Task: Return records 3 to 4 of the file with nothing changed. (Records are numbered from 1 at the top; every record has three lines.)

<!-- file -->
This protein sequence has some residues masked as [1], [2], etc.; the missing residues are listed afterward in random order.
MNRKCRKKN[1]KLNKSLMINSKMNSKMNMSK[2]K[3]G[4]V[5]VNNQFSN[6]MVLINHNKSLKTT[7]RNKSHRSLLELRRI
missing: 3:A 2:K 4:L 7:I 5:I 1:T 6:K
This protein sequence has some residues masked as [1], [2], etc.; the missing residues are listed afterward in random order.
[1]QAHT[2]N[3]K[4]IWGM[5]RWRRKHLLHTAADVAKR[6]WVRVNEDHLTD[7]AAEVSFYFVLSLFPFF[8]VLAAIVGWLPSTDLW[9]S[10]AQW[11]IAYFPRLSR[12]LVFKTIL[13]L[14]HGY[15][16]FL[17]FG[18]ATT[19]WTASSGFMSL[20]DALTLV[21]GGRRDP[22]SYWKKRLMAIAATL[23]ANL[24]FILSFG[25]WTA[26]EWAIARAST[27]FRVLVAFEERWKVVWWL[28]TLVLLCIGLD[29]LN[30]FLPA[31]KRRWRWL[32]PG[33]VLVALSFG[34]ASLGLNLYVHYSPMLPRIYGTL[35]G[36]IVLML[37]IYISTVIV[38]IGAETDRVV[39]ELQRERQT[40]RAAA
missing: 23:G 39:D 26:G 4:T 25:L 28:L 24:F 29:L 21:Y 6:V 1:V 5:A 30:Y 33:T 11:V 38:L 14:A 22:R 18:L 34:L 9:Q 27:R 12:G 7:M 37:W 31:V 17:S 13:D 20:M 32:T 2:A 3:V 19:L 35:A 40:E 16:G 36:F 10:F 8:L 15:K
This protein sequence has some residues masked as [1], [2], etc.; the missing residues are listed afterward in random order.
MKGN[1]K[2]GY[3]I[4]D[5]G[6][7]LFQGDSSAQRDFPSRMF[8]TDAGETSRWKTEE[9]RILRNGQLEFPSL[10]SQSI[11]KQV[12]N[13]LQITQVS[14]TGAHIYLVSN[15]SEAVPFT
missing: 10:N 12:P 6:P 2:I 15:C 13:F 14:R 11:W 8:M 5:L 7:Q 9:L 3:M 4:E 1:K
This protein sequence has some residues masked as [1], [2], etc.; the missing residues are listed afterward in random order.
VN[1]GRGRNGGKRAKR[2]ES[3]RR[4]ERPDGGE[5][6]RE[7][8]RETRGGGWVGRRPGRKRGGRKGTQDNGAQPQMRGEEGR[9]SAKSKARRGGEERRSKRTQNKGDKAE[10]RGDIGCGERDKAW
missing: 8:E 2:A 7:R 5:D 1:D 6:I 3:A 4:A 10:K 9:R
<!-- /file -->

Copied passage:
This protein sequence has some residues masked as [1], [2], etc.; the missing residues are listed afterward in random order.
MKGN[1]K[2]GY[3]I[4]D[5]G[6][7]LFQGDSSAQRDFPSRMF[8]TDAGETSRWKTEE[9]RILRNGQLEFPSL[10]SQSI[11]KQV[12]N[13]LQITQVS[14]TGAHIYLVSN[15]SEAVPFT
missing: 10:N 12:P 6:P 2:I 15:C 13:F 14:R 11:W 8:M 5:L 7:Q 9:L 3:M 4:E 1:K
This protein sequence has some residues masked as [1], [2], etc.; the missing residues are listed afterward in random order.
VN[1]GRGRNGGKRAKR[2]ES[3]RR[4]ERPDGGE[5][6]RE[7][8]RETRGGGWVGRRPGRKRGGRKGTQDNGAQPQMRGEEGR[9]SAKSKARRGGEERRSKRTQNKGDKAE[10]RGDIGCGERDKAW
missing: 8:E 2:A 7:R 5:D 1:D 6:I 3:A 4:A 10:K 9:R